SEPTEMBER 20, 2007
Three months after the Department of Homeland Security installed a costly high-tech â??virtual fenceâ? along the busiest stretch of the U.S.-Mexico border, the sophisticated equipment is not yet functioning due to a series of technical problems.
Designed to protect the country from drug smugglers, illegal immigrants and terrorists, the $20 million system along the Arizona border has nine, 98-foot towers equipped with radar, sensors and state-of-the-art cameras. The system is supposed to coordinate radar, sensor and camera sightings to alert Border Patrol agents of illegal crossings.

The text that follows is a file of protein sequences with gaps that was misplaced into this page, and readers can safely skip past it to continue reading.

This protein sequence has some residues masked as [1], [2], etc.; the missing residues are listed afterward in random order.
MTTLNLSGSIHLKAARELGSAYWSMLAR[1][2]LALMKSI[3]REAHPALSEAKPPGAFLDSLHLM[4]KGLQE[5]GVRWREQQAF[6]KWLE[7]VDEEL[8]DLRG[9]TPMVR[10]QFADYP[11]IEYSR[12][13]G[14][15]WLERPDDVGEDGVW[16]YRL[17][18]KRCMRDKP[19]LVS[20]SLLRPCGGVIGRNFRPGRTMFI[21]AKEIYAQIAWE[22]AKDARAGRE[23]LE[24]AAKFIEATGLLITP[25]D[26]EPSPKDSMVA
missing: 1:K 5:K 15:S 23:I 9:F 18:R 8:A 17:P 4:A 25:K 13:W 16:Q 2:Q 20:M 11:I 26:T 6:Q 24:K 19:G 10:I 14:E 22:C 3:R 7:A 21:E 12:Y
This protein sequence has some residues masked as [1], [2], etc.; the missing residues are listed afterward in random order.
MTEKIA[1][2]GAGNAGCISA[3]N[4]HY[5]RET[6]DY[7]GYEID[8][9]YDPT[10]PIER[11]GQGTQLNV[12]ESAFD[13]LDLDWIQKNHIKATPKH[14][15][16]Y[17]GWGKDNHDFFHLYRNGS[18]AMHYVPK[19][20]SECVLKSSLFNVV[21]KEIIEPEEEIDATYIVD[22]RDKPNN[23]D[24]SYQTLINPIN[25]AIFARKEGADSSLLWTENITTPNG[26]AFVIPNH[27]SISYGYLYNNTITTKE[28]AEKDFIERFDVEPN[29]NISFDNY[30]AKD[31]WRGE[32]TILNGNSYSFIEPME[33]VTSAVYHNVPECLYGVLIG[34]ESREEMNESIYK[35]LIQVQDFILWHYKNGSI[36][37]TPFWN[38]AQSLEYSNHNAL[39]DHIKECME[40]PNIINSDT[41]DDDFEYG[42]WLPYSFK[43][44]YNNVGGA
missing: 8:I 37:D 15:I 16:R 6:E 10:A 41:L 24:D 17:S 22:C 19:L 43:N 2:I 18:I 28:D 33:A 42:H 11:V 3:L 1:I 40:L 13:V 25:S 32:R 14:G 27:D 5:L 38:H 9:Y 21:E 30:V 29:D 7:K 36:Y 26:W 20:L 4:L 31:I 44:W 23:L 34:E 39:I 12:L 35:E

The Department of Homeland Security announced the innovative virtual fence with great fanfare last year as a sure way to increase the apprehension capabilities of overwhelmed federal agents guarding the U.S. border. So the government gave Boeing Co. a lucrative contract to create the unprecedented system and, after many delays, it was finally installed in June along a 28-mile stretch southwest of Tucson.
Initially, Homeland Security officials said a radar problem was hampering the expensive system which sits idly as thousands of illegal immigrants enter the country. This week, the problem is said to be a â??software glitchâ? that requires extensive testing. Homeland Security Secretary Michael Chertoff assures that the necessary testing will be conducted in early October and the system should be running by the end of the year.
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